Presentation on theme: "Teenage Bullying What Parents Need to Know. Objectives What is bullying? How does Harrisonburg High School handle bullying? What can parents do about."— Presentation transcript:
Teenage Bullying What Parents Need to Know
Objectives What is bullying? How does Harrisonburg High School handle bullying? What can parents do about bullying?
What is “Bullying?” According to the HCPS Student Handbook: –Students shall not make any verbal or physical threat of bodily injury or use of force directed toward another person for the purpose of extortion or for any other reason
What is “Bullying?” Students, either individually or as a part of a group, shall not harass or bully others. The following conduct is illustrative of bullying: Physical intimidation, taunting, name calling and insults; Comments regarding the race, gender, religion, physical abilities or characteristics of the targeted person; Falsifying statements about other persons; Use of technology such as , text messages, or web sites to defame or harm others
In Most Bullying Situations… –Harm or hurt is intended, rather than the result of a mistake or negligence –A power imbalance exists between the victim and the perpetrator –The perpetrator enjoys carrying out the action –The perpetrator repeats the behavior, often in a systematic way –The victim is hurt physically or psychologically, and has a sense of being persecuted or oppressed (Youthlight, Inc., 2010)
Why Do Some Kids Become Bullies? Most bullying behavior develops in response to multiple factors at home, school, and within the peer group. Bullies come from all backgrounds. The frequency and severity of bullying is correlated with the amount of adult supervision a child receives. Children who observe parents or siblings demonstrating bullying behavior are more likely to become bullies. Bullying gives individuals a sense of power and importance.
Possible Effects of Bullying Interrupted identity formation Poor self esteem Feelings of powerlessness Hopelessness Inability to trust Poor relational skills Loneliness/Isolation Anger Frustration Feelings of rejection Helplessness Depression Teen Pregnancy Substance abuse Self-injury Eating disorders Suicidal Ideation Delinquent behavior Homicidal ideation Poor academic performance Stress/anxiety Separation Anxiety ( Youthlight, Inc., 2010)
Warning Signs of Bullying Unexplained bruises, scratches and cuts Damage to clothes and belongings Fear of going to school Crying before, during, and/or after school Difficulty sleeping Frequent upset stomach Lack of appetite and weight loss Depression and anxiety School grades dropping and incomplete school work Having few friends and anti-social behavior Refusal to say what is wrong (from: Ken Rigby’s Bullying in Schools and What to Do about It, 1996.)
If You Suspect Bullying… Talk with your child. –Direct Questions I’m worried about you. Are there any kids at school who may be picking on you or bullying you? Are there any kids at school who tease you in a mean way? Are there any kids at school who leave you out or exclude you on purpose?
If you Suspect Bullying… Subtle Questions –Do you have any close friends at school this year? Who are they? –Who do you hang out with? –Who do you sit with at lunch/on the bus? –Are there any kids at school who you really don’t like? Why? Do they pick on you or leave you out of things?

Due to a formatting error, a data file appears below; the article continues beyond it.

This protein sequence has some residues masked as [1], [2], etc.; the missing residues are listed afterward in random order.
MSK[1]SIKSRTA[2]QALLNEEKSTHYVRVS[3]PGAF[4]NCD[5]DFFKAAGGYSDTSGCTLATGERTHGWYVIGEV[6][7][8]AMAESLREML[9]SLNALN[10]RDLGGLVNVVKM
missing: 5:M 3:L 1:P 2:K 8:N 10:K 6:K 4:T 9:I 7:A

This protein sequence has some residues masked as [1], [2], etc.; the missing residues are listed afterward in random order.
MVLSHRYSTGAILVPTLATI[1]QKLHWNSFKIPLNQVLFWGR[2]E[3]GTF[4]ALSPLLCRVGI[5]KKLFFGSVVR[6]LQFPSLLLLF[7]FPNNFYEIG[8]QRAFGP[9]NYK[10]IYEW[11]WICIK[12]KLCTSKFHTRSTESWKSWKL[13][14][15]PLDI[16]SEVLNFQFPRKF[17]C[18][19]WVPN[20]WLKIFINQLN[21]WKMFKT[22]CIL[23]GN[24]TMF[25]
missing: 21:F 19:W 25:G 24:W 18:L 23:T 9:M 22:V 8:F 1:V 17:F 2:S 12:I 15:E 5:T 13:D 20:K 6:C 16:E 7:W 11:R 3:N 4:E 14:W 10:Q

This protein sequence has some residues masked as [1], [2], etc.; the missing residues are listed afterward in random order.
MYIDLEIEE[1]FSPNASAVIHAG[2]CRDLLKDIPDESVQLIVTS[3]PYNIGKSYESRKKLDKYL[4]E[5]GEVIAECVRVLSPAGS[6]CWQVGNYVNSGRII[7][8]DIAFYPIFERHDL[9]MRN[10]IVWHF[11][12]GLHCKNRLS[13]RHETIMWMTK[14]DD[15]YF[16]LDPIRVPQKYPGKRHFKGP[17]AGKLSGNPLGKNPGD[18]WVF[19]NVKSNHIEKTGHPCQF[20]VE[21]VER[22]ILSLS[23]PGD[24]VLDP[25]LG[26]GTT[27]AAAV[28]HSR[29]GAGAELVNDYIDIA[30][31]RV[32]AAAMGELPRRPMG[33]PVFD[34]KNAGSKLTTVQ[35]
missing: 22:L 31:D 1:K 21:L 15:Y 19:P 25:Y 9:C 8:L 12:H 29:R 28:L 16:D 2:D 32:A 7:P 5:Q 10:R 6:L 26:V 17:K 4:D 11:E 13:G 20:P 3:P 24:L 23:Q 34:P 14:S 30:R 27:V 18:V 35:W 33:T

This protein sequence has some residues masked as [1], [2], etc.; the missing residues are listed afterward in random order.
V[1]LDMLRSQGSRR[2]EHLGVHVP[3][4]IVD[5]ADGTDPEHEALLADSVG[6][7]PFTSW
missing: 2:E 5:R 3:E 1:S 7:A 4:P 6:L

What Can Parents Do? Encourage your student to talk to an adult they can trust, if s/he won’t talk to you. Encourage your child to remove himself or herself from situations where s/he may be alone-- stay where other adults are present. Encourage your child to seek help and report bullying incidents to someone s/he feels safe with at the school. Have discussions with your child about privacy and boundaries with sharing information with peers. Monitor your child’s cell phone and computer use (texting, Facebook, etc.)
What Can Parents Do? If you become aware of bullying behavior about your child (or another student): –Validate the child’s feelings and concerns. –Let the child know s/he has made the right choice by letting you know. –Ask your child how s/he tried to stop the bullying. –Ask your child what they want to do about the situation. Empower your child to be assertive. –Contact the student’s school counselor or administrator or report off-campus harassment/threats to the police if needed. –Save texts/ s or other messages that are harassing to show HHS staff or police. –Do not advise the child to “fight back.” This could result in serious consequences, and does not typically solve the problem.
How Does HHS Handle Bullying? There is a wide-range of behavior that could be labeled bullying. When a report is made, counselors and administrators use their professional judgment to assess the situation and take the necessary actions.
How Does HHS Handle Bullying? Proactive Strategies: –High level of adult supervision in the hallways before school, after school and between classes –Shortened length of time between classes –Cell phone policy –Blocked social networking/ sites
How does HHS Handle Bullying? Possible outcomes of reported incidences include: –Mediation with students (if students desire) –Counseling for anyone involved –Involving an administrator(s) to further investigate situation –Involving the school resource officer –Contacting parents/guardians –“No Contact” agreements –Schedule changes –Restricted privileges –Suspension The action taken depends on the severity of the bullying.
HHS Contacts Counseling Center Mrs. Amy Powers, Director Mr. Tim Meyers- A-E Mrs. Lauren Kershner F-L Mr. David Hoover M-R Mrs. Rachel Linden S-Z Administrators Dr. Perry Pope, Interim Principal Mr. Jay Supko, A-G Mrs. Sonya Bullard, H-O Mr. Michael Eye, P-Z Mrs. Monica Johns, Student Services Coordinator Officer Antoine Sinclair, School Resource Officer